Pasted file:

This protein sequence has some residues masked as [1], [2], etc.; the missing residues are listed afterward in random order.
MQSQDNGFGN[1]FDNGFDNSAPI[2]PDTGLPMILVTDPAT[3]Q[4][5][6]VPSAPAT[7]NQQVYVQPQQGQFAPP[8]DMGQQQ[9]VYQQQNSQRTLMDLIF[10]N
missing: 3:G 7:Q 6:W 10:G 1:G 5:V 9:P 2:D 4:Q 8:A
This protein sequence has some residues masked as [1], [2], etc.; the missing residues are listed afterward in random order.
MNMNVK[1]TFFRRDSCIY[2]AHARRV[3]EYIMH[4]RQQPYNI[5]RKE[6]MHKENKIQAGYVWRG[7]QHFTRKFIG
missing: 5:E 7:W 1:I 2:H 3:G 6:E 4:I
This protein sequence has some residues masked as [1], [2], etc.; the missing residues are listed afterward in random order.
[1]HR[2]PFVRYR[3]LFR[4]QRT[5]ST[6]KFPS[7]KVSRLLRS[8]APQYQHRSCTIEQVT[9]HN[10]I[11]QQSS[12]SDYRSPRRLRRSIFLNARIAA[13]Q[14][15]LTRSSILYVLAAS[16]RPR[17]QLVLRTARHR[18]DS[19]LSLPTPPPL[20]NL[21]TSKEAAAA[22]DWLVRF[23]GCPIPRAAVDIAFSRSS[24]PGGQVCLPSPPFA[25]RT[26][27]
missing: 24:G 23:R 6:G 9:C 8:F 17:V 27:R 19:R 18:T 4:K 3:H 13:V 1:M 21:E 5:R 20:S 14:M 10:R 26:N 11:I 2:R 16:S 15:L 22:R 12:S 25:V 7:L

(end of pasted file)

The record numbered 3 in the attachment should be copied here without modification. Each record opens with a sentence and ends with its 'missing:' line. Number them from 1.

This protein sequence has some residues masked as [1], [2], etc.; the missing residues are listed afterward in random order.
[1]HR[2]PFVRYR[3]LFR[4]QRT[5]ST[6]KFPS[7]KVSRLLRS[8]APQYQHRSCTIEQVT[9]HN[10]I[11]QQSS[12]SDYRSPRRLRRSIFLNARIAA[13]Q[14][15]LTRSSILYVLAAS[16]RPR[17]QLVLRTARHR[18]DS[19]LSLPTPPPL[20]NL[21]TSKEAAAA[22]DWLVRF[23]GCPIPRAAVDIAFSRSS[24]PGGQVCLPSPPFA[25]RT[26][27]
missing: 24:G 23:R 6:G 9:C 8:F 17:V 27:R 19:R 18:T 4:K 3:H 13:V 1:M 21:E 5:R 20:S 14:M 10:R 26:N 11:I 2:R 16:S 15:L 22:R 12:S 25:V 7:L